What I really enjoyed about Life After Death is that in writing it, Daniel didn’t do what Judd Winick did in Long Shadows. There weren’t a lot of talky scenes where Dick says much trouble he’s having adjusting to his new role as Batman. Daniel doesn’t tell us about Grayson’s troubles, he shows them to us. I give him a lot of credit for that.

Being a continuity buff, I love the fact that Daniel brought Mario Falcone into the story. He’s is a character left over from Jeph Loeb and Tim Sale’s work on Batman. For me, those books are right up there with the best Batman stories ever published. So to see those them acknowledged here was. Also included in this story is The Reaper, the villain from Mike Barr’s Batman: Year Two. Between the allusions to those three stories, plus Hush (another Jeph Loeb story), it’s clear Daniel has done his homework.

We find out who our new Black Mask is in this book. If you’re reading closely, his identity should be clear by the time the mask comes off. Daniel does a nice job characterizing this new version of the character, and his identity has already made for some interesting reading in the monthly Batman titles.

Daniel gives the artist reigns to Guillem March for the last fourth of the book. For my money, Daniel’s art is superior, but Guillem March is great too. His art fits nicely with the Batman books, and he draws great facial expressions.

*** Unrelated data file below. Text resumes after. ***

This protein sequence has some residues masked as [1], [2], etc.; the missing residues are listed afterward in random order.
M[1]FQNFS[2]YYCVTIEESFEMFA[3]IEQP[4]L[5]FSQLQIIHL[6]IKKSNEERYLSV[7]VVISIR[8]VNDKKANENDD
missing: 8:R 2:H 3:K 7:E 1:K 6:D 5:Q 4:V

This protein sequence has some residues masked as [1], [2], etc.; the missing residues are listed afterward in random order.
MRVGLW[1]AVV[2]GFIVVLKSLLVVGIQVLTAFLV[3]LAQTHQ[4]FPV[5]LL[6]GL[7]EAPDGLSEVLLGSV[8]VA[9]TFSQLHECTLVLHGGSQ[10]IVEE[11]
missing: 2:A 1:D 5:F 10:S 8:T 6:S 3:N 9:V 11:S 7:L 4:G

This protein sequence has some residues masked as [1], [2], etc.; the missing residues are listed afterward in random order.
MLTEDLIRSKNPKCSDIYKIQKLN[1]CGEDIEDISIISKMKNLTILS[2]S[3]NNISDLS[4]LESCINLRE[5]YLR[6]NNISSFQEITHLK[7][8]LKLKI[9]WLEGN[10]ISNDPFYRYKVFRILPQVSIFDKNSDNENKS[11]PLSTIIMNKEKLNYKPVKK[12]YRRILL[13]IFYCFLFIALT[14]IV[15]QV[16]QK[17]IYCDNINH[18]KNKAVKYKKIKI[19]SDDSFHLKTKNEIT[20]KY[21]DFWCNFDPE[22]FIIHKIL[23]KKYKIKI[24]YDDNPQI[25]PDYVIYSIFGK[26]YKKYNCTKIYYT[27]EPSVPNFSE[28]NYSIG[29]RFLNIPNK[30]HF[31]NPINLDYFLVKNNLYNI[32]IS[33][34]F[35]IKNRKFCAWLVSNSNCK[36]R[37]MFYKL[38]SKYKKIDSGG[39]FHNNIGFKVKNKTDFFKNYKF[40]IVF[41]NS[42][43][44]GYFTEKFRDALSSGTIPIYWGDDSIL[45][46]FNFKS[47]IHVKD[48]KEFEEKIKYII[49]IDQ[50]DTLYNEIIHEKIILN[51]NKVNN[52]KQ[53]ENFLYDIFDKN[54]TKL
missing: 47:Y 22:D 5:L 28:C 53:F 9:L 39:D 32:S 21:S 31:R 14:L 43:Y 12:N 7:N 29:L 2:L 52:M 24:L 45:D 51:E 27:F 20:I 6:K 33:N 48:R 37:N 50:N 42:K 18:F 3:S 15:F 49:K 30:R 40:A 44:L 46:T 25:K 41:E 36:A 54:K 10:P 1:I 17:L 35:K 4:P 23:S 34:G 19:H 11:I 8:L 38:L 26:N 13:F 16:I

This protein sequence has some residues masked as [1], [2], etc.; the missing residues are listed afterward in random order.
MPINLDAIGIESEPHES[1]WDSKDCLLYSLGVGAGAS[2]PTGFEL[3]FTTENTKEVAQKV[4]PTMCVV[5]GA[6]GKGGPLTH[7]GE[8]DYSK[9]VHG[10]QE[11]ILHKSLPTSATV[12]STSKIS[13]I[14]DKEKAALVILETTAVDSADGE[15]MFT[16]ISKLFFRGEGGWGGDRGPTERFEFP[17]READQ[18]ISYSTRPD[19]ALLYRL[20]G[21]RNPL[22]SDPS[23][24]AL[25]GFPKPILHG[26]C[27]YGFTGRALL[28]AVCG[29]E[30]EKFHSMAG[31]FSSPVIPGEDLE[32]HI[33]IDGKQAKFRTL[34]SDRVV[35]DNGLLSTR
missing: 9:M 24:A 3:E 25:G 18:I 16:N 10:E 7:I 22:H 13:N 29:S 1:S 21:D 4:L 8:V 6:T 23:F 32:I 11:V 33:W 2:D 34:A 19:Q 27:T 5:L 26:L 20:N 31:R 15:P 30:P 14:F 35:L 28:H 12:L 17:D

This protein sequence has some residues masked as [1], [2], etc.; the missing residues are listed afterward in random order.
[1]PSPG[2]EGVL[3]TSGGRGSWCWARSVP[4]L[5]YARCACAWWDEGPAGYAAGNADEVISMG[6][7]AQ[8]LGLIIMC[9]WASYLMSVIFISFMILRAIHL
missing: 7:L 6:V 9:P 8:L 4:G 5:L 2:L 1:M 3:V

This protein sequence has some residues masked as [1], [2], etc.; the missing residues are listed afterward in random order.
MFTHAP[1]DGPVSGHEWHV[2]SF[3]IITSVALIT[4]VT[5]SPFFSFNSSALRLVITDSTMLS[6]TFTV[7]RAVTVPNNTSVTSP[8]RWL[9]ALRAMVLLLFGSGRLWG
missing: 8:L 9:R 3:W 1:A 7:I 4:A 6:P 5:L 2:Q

From a writing standpoint, the book is a significant improvement over Battle For The Cowl. He’ll likely always be a great artist, but if he continues this trend, he’s also going to be a force to be reckoned with as a writer.

***In Hindsight***
True story: I had totally forgotten about the Kitrina Falcone character. She made for a pleasant, “Oh! That’s right!” moment.

This book came out before the Tony Daniel/Sandu Florea team overstayed its welcome. For my money, that happened when they started working on Detective Comics the following year. Floreau’s colors had a dourness to them that took a lot of the fun out of those books.

In this one, however, things mostly look okay. I can appreciate the darker, almost more gothic look to Dick Grayson’s Batman. Though it was a stark contrast to how Mark Bagley, Ed Benes, inker Rob Hunter, and oddly enough the same colorist in Ian Hannin, and had him look just a few issues prior. More colorful. Happier. Which at the end of the day is really how Dick’s Batman should look, to highlight the differences between he and Bruce.

I’m not as kind to Guillem March’s work in hindsight. His work on the New 52 Catwoman book just changed the way I look at his art. These days, he’s hit or miss with me. Ironically, as this is being published he’s working on Batman once again.

I miss Riddler’s private detective days. There was a lot of fun to be had there.

Follow Primary Ignition on Twitter, or email Rob at primaryignition@yahoo.com.